FAQs2023-08-16T10:17:08-07:00

If you own a stucco and lath and plaster home you are aware of the low-maintenance, sound-insulating benefits of this beautiful exterior siding material.  We are here at Nurse Stucco to answer any of your questions – none are too simple or complicated – so call us and have a conversation with Blaine or Darren. Better yet, call and make an appointment and let us see your home or commercial project so we can answer your specific questions intelligently.

We strive to fully inform our customers and encourage you to contact us to learn more about your stucco project and how to protect your home or commercial building.

stucco lath plasterStucco is a popular building material for several reasons. First and foremost, it offers excellent durability and longevity, making it a reliable choice for exterior surfaces. Stucco can withstand various weather conditions, including extreme heat, cold, and moisture, without deteriorating easily.

Additionally, stucco provides a versatile and customizable finish. It can be applied in different textures and colors, allowing for a wide range of design possibilities. Whether a smooth, textured, or patterned appearance is desired, stucco can be tailored to meet specific aesthetic preferences.

Furthermore, stucco has excellent fire-resistant properties, which adds an extra layer of safety to buildings. It doesn’t contribute to the spread of flames and can help contain fires, providing valuable time for occupants to evacuate.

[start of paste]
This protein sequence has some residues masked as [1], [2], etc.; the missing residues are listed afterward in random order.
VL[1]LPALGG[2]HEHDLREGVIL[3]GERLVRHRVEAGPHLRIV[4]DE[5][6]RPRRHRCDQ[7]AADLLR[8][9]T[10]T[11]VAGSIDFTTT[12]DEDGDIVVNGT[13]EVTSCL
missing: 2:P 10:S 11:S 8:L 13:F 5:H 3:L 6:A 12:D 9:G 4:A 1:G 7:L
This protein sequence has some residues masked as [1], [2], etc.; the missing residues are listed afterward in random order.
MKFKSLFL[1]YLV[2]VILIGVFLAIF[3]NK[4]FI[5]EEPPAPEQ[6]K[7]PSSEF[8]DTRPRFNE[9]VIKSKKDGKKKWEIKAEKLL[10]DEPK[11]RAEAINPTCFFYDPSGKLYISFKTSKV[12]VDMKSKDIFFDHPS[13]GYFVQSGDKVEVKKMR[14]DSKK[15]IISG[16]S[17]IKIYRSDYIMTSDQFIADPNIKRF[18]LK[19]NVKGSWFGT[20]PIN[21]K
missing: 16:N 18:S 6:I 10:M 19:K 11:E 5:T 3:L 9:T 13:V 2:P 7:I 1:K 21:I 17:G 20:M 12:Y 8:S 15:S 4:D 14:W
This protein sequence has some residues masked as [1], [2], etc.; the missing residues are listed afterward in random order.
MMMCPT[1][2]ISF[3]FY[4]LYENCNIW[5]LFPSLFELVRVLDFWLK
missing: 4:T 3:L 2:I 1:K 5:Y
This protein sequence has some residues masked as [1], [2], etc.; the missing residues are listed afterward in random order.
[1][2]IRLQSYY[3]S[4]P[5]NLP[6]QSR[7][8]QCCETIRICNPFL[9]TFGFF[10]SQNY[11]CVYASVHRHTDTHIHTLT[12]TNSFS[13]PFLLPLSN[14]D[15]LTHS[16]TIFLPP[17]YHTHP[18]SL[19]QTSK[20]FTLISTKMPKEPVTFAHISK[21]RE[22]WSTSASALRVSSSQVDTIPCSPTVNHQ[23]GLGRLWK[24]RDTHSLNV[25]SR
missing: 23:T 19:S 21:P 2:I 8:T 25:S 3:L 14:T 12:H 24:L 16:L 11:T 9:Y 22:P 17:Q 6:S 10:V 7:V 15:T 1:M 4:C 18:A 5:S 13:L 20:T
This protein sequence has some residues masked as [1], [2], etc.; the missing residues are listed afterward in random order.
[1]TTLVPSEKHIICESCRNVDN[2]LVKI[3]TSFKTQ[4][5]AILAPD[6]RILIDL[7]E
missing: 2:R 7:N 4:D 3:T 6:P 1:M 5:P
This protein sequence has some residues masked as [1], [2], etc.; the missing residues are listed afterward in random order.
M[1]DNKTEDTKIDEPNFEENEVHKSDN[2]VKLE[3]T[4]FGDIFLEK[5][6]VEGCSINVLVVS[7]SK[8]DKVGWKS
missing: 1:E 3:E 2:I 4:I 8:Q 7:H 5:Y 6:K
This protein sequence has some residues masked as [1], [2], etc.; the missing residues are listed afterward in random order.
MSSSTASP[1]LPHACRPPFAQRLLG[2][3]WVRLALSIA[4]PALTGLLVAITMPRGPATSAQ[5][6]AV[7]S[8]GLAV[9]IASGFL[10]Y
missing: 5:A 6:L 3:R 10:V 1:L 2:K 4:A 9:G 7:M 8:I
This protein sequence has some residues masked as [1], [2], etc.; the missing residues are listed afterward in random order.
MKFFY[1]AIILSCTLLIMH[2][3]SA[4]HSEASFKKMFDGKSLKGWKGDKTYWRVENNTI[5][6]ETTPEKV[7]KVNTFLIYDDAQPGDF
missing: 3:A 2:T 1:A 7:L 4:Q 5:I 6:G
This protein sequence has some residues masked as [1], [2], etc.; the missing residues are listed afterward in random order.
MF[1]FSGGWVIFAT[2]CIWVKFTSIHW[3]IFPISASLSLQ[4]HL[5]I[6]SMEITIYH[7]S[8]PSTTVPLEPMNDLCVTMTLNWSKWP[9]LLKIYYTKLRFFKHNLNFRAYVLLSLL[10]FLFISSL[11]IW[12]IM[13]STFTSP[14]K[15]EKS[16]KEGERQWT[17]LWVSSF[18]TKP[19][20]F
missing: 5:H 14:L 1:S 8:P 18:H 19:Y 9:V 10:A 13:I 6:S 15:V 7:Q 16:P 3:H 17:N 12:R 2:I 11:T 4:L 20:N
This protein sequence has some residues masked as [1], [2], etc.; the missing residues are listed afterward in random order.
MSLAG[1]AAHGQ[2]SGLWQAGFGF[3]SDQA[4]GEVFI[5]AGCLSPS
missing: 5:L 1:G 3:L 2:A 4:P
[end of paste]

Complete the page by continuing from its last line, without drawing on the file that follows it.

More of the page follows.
Stucco is also relatively low-maintenance compared to other materials. It does not require frequent repainting or sealing, reducing long-term maintenance costs. Moreover, it is resistant to insects, such as termites, offering added protection to structures.

Lastly, stucco is an energy-efficient option. It has insulating properties that can help regulate indoor temperatures by reducing heat transfer, resulting in potential energy savings for homeowners and building owners.

Considering its durability, versatility, fire resistance, low maintenance, insect resistance, and energy efficiency, it’s no wonder that stucco remains a popular choice in the construction industry.

Are plaster, stucco, and EIFS the same?2023-08-05T12:23:59-07:00

No, plaster, stucco, and EIFS (Exterior Insulation and Finish System) are not the same, although they are all used in construction and building finishes. Here’s a brief explanation of each:

1. Plaster: Plaster is a traditional building material that has been used for centuries. It is a mixture of water, sand, and either lime or gypsum. Plaster can be applied to interior walls and ceilings to create a smooth and durable surface. It is commonly used in residential and commercial buildings.

2. Stucco: Stucco is also a traditional building material, but it is typically used on exterior surfaces. It is made by combining cement, sand, and water. Stucco provides a textured finish to the exterior of buildings and is known for its durability and weather resistance. It can be applied directly to a masonry or metal lath surface.

3. EIFS: EIFS, or Exterior Insulation and Finish System, is a modern alternative to traditional stucco. It is a lightweight cladding system that combines insulation board, mesh reinforcement, and a textured finish. EIFS provides both insulation and weatherproofing, making it energy-efficient and attractive. It is often used in commercial and residential buildings to improve energy efficiency and enhance aesthetics.